You know the Kia Soul. It’s Kia’s entry into the box-car market, basically defined by the Scion xB, Honda Element and Nissan Cube. All were aimed at the elusive “youth market,” and while the xB had a hot first generation, gen two seemed to have had a charmectomy. The Honda Element, for as much as it caught on, was more at coming home from the nursery with a load of geraniums than hosting a rock concert. And the Cube, well, the Cube was perhaps a little too far out for the average driver.
The first generation Kia Soul, however, caught on and became not only a hit with younger car buyers but their parents weren’t embarrassed to drive one either.
Still, for all its funk, the Kia Soul was too much econobox, like an inexpensive sedan except in the square package they shipped from Korea. It wasn’t bad. It just lacked polish.
Well, look who has new sparkle. Although the new 2014 Kia Soul is easily recognizable for what it is, it’s all new. The chassis is tougher and more rigid with 66 percent of the chassis made from either ultra-high strength steel (35 percent) or high strength steel (31 percent), primarily at junction points along the cowl, upper and lower B-pillars, cross members, and at the C-pillars. Rigidity is also aided by the increased use of structural adhesive around the door openings and along the roof.
The stiffness pays off in a better ride, allowing bushings between the front subframe and the main chassis members without adding too much flex. The basic suspension elements are MacPherson struts in front and a torsion beam axle at the rear, though with relocation of the anti-roll bar and steering box up front and repositioning of the rear shock absorbers, all for a smoother ride and better handling.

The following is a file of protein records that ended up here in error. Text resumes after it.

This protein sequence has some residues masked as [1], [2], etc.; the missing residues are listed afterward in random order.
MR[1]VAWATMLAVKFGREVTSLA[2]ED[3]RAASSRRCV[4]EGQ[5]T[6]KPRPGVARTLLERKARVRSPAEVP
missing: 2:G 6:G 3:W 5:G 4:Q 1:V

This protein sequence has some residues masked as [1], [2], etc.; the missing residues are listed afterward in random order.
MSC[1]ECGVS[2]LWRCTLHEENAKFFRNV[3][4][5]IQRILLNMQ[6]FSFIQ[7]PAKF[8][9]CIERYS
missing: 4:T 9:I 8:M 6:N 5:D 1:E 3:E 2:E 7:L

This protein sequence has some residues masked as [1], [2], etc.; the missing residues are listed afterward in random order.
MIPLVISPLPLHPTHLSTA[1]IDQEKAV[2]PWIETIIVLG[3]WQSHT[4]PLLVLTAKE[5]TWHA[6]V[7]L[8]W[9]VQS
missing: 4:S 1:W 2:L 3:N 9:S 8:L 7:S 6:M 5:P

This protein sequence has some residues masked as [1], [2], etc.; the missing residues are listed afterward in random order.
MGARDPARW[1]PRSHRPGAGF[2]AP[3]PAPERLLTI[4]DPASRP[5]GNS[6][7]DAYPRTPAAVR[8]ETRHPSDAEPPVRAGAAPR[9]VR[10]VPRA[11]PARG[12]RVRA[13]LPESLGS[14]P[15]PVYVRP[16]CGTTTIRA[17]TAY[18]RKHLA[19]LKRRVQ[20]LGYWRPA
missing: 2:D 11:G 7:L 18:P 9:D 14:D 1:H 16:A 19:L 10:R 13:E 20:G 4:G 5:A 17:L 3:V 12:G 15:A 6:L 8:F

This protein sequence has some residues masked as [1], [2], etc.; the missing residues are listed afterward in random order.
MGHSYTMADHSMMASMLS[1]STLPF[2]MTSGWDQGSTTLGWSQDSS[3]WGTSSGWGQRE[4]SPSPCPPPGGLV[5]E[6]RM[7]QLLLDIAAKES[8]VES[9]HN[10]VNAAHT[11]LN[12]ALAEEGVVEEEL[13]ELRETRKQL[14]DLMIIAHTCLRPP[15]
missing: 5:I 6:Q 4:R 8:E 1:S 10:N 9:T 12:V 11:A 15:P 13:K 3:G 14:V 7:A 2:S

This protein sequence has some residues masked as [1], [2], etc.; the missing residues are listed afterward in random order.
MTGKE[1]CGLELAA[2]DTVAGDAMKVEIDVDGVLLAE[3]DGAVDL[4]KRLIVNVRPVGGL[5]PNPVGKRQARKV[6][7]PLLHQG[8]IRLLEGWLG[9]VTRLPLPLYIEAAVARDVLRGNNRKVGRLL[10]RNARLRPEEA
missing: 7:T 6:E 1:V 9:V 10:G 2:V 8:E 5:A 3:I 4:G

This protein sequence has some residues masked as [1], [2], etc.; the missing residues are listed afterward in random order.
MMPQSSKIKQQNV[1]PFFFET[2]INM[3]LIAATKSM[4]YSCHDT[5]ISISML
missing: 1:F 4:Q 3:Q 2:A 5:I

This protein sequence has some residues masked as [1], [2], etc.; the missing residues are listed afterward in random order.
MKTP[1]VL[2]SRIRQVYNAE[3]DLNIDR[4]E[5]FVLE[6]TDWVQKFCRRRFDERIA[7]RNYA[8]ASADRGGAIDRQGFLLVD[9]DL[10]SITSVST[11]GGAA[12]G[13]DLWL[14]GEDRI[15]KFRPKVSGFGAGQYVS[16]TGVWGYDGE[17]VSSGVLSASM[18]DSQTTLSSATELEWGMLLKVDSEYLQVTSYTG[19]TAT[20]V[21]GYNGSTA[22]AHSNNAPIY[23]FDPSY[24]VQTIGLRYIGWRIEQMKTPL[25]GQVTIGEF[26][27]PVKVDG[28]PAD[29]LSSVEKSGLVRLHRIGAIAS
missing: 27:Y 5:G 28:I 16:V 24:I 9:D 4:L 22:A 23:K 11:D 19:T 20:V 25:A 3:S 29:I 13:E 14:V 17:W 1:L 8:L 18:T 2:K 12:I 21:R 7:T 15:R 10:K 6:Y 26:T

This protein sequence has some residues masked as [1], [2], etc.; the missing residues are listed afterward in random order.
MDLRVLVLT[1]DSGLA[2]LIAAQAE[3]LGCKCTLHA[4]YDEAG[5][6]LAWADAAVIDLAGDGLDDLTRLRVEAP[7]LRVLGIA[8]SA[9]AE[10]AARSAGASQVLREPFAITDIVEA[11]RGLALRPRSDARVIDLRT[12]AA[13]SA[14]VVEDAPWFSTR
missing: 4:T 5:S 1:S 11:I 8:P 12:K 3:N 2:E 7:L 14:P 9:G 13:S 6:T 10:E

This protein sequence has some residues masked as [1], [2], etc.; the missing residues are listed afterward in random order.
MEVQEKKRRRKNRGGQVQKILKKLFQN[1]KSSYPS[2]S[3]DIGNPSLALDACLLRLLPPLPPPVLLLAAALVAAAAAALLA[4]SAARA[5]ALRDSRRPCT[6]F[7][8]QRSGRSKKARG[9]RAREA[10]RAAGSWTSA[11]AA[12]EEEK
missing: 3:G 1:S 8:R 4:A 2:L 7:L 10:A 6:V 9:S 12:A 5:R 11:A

Styling strongly follows that of the original Soul, with a similarly squared-off body with a wraparound greenhouse and high-mounted taillights. It’s close enough that only a Soul owner would notice the differences at first glance. No body panel remains the same, however, and all the details have changed. The official word is that the new Souls contours were inspired by the Track’ster concept car of that debuted in 2012, though of course Kia was well on the way to having finalized the 2014 Soul by the time the Track’ster arrived.
Whatever, the new design is bolder than the original. The lower grille protrudes more (although mostly blocked off) with a line of four (open) slots above it on the bumper. The Kia signature grille, however, isn’t a grille at all. Rather its Kia-specific shape has a shiny black filler.
The wheel flares are bigger and at the rear, instead of the beveled edges of the first generation’s hatch, the taillights and rear window surround are so slick they look like NASCAR appliques. The new optional panoramic sunroof, along with the power operation for opening and moving the shade, gives the top a nifty blacked-out centerlook.
The 2014 Kia Soul has grown slightly. Its wheelbase is 0.8 inches longer, and it’s 0.8 inches longer overall and 0.6 inches wider, but it’s 0.4 inches lower. Kia also dropped the front seats by a half inch. The numbers aren’t very big, but they combine with styling changes to give the 2014 Soul more attitude.